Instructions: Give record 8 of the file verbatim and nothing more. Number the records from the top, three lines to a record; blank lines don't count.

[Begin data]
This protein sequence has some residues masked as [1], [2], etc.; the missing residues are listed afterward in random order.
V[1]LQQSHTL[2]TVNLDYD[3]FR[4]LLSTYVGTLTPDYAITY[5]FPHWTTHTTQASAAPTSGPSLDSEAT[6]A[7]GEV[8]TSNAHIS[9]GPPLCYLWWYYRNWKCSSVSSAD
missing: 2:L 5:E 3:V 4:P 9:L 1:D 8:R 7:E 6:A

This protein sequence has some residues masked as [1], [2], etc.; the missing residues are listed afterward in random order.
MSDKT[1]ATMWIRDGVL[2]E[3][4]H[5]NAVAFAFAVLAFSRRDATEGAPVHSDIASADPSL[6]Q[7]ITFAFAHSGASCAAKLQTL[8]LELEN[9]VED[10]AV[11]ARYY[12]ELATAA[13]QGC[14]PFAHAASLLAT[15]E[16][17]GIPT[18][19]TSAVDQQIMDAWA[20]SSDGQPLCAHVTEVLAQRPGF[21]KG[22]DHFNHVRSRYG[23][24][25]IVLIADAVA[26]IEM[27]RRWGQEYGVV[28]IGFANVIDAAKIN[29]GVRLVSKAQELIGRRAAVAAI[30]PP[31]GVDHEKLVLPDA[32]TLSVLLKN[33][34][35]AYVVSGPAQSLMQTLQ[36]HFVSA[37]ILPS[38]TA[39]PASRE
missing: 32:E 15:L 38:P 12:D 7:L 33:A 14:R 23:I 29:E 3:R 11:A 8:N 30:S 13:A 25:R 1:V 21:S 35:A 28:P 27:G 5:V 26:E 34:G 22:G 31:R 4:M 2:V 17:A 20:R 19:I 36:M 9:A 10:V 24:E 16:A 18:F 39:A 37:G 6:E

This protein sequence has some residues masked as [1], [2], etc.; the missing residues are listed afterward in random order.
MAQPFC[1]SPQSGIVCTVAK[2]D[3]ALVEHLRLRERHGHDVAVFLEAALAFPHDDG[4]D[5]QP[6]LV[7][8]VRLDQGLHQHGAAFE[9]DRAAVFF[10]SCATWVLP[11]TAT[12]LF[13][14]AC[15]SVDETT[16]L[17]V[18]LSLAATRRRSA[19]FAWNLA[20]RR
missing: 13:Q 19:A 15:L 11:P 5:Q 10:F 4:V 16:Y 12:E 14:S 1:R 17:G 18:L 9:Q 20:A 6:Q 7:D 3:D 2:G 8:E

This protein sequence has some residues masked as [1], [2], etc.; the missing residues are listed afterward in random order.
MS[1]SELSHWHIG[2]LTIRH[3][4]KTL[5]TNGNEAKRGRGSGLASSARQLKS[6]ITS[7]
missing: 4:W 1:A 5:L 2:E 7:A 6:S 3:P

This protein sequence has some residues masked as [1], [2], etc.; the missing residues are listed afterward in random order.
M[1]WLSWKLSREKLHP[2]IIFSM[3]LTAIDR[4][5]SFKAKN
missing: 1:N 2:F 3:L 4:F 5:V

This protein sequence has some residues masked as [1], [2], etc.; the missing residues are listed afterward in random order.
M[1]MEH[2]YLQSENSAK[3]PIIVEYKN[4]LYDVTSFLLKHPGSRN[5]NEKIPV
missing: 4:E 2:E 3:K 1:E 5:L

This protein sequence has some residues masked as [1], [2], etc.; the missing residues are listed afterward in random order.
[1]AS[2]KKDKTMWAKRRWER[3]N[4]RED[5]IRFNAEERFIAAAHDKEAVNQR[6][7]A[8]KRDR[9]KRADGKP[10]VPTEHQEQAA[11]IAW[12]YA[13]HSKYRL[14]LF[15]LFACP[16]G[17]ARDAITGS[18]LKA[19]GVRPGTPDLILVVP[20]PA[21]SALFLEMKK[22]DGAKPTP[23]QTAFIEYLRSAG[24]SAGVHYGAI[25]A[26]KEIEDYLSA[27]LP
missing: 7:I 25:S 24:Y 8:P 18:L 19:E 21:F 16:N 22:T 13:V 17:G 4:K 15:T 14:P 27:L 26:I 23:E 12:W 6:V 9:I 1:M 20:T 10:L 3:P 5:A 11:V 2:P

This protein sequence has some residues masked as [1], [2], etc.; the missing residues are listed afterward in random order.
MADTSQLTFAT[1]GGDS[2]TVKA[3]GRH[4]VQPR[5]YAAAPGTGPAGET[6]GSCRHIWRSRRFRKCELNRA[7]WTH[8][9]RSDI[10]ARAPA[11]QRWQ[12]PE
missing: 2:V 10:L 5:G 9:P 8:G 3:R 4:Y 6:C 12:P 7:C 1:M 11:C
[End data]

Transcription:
This protein sequence has some residues masked as [1], [2], etc.; the missing residues are listed afterward in random order.
MADTSQLTFAT[1]GGDS[2]TVKA[3]GRH[4]VQPR[5]YAAAPGTGPAGET[6]GSCRHIWRSRRFRKCELNRA[7]WTH[8][9]RSDI[10]ARAPA[11]QRWQ[12]PE
missing: 2:V 10:L 5:G 9:P 8:G 3:R 4:Y 6:C 12:P 7:C 1:M 11:C